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Backbencher law illuminates tough battle against synthetic drugs

MP for West Vancouver-Sunshine Coast-Sea to Sky Country John Weston speaks at a ceremony commemorating the Lions Gate bridge as a national historic site of Canada

Brett Beadle for The Globe and Mail/brett beadle The Globe and Mail

On the final day of Parliament last March just before the federal election, a rookie Conservative MP from British Columbia pulled off a rare feat for a backbencher - he got a law passed.

John Weston won unanimous support in the House for a private member's bill that comes into force Thursday. It is an amendment to the Controlled Drugs and Substances Act that police hope will help them in what so far has been a losing battle against the illegal manufacture of methamphetamines and ecstasy.

"People were calling for something to end the scourge of crystal meth and ecstasy," said Mr. Weston, who has supported drug-rehab programs in the Vancouver area. "The more I learned, the more I realized this was something really important."

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The new law for the first time makes it a crime to possess the tools of synthetic drug production - anything from chemicals to pill presses - if it can be proven they were intended for making illegal drugs.

Until now, while the import of so-called precursor chemicals was regulated, possession once they were in the country was not illegal - making Canada an attractive venue in the worldwide manufacture and smuggling of meth and ecstasy.

"It's going to give law enforcement an excellent tool that we never had before," said Sergeant Douglas Culver, the national co-ordinator for the RCMP's synthetic drug program. "Before we almost had to wait until the drugs were produced. This way hopefully some of the labs will never get set up and the drugs will never hit the streets."

The new legislation sheds light on the continuing dilemma law enforcement faces in grappling with the booming traffic in synthetic drugs.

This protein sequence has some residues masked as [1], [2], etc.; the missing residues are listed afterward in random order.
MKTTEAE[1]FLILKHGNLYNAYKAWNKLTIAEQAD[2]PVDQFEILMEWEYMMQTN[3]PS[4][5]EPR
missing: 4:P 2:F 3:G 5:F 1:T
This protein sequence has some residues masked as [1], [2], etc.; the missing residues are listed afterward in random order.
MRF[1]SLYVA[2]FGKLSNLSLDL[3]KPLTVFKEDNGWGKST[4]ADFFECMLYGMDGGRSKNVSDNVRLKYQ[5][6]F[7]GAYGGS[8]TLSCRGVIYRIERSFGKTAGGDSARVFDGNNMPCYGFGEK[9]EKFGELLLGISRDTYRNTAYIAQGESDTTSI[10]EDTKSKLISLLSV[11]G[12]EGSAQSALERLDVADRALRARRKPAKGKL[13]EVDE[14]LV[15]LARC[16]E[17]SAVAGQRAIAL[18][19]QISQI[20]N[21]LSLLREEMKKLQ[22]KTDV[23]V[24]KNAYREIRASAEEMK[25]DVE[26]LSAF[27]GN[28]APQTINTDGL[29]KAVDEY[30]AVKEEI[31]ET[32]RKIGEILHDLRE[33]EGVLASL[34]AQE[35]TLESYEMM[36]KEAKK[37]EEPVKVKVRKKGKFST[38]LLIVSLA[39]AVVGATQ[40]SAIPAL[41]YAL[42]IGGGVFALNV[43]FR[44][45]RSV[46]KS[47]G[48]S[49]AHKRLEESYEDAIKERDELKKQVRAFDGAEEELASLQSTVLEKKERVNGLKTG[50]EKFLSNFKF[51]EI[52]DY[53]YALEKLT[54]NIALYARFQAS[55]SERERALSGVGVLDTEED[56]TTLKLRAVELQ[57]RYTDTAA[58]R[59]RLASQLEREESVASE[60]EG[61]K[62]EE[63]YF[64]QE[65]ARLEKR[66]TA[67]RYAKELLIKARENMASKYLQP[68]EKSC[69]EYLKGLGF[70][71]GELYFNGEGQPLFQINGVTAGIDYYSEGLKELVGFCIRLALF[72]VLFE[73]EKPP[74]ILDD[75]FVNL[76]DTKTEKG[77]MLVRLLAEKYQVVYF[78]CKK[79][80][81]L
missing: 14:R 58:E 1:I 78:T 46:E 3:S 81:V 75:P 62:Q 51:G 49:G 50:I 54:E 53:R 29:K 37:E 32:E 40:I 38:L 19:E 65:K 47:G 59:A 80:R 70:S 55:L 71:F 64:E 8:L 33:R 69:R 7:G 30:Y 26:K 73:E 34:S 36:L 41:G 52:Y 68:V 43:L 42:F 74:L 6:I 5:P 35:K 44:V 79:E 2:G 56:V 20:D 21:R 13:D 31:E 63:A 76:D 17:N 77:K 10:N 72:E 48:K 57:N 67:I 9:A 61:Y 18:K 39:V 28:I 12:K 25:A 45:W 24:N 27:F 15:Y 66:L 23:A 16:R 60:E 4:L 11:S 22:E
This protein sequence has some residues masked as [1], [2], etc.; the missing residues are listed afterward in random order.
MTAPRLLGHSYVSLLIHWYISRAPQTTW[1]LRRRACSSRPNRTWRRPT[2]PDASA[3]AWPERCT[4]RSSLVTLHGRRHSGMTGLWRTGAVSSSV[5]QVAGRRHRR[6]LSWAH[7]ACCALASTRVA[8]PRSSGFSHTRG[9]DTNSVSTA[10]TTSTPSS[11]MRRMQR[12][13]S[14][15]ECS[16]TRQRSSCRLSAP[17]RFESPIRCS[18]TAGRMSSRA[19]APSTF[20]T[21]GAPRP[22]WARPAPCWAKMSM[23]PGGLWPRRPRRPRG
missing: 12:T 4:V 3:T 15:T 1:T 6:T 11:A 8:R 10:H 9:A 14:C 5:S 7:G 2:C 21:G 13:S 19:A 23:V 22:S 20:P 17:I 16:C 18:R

Unlike hard drugs such as cocaine or heroin, where possession of even the tiniest amount is illegal, the chemicals that are the basic building blocks of meth - ephedrine and pseudoephedrine - are "controlled" but legal to import. They are commonly used in many over-the-counter cold and allergy medications.

"Law enforcement has had a tough time with this crime - it always skirts the legitimate marketplace," Sgt. Culver said.

Sgt. Culver said at least half of the 24,000 kilograms of precursors that are imported legally into Canada are diverted into meth production by "rogue companies" that set themselves up as legitimate businesses.

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Close ties to India and China, major producers of the chemicals, also give some organized crime groups in Canada easy access to barrels of the precursors that are smuggled into the country.

That has earned Canada the unwelcome reputation as one of the world's leading synthetic drug pushers.

In its annual reports, the United Nations Office on Drugs and Crime has labelled Canada as "a major trafficking hub for meth and ecstasy," mainly to the U.S. and Asia. Its latest world drug survey - to be released Thursday - is expected to re-affirm Canada's central role in the trade.

As black-market prices for the precursors have soared in recent years, police say meth traffickers in Canada are turning toward a more primitive way to get the chemicals they need - buying massive amounts of over-the-counter medications and crushing them to extract the ingredients.

About half the sales of cold and allergy medications Canadians buy every year - $150- to $200-million a year - contain pseudo-ephedrine, prompting law enforcement to push for the prescription sale of these popular products.

When Oregon - one of the U.S. states hit hardest by the meth epidemic - first passed a prescription-only law in 2006, it saw a dramatic collapse in illegal meth labs. Mississippi soon followed and other states are considering similar moves.

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But Gerry Harrington of Consumer Health Products Canada, the association that represents the major drug manufacturers, called it a "solution for a problem we don't have."

He said the industry's own Meth Watch program - which tries to track "suspicious" spikes in retail purchases of the health products - has been effective. Last year, pharmacies in Vancouver and Toronto alerted police when they suspected "a fairly large-scale diversion" was taking place.

Health Canada agrees that the industry is "already subject to multiple levels" of oversight, said department spokesperson Olivia Caron. "At present, Health Canada is not considering new stricter regulatory controls."

But back in Vancouver, Mr. Weston is not ruling out making the prescription-sale of pseudoephedrine products his next crusade.

"I'm intrigued by Oregon's law," he said. "It seems to me that if there are real dividends for the health of Canadians, we ought to actively consider it."

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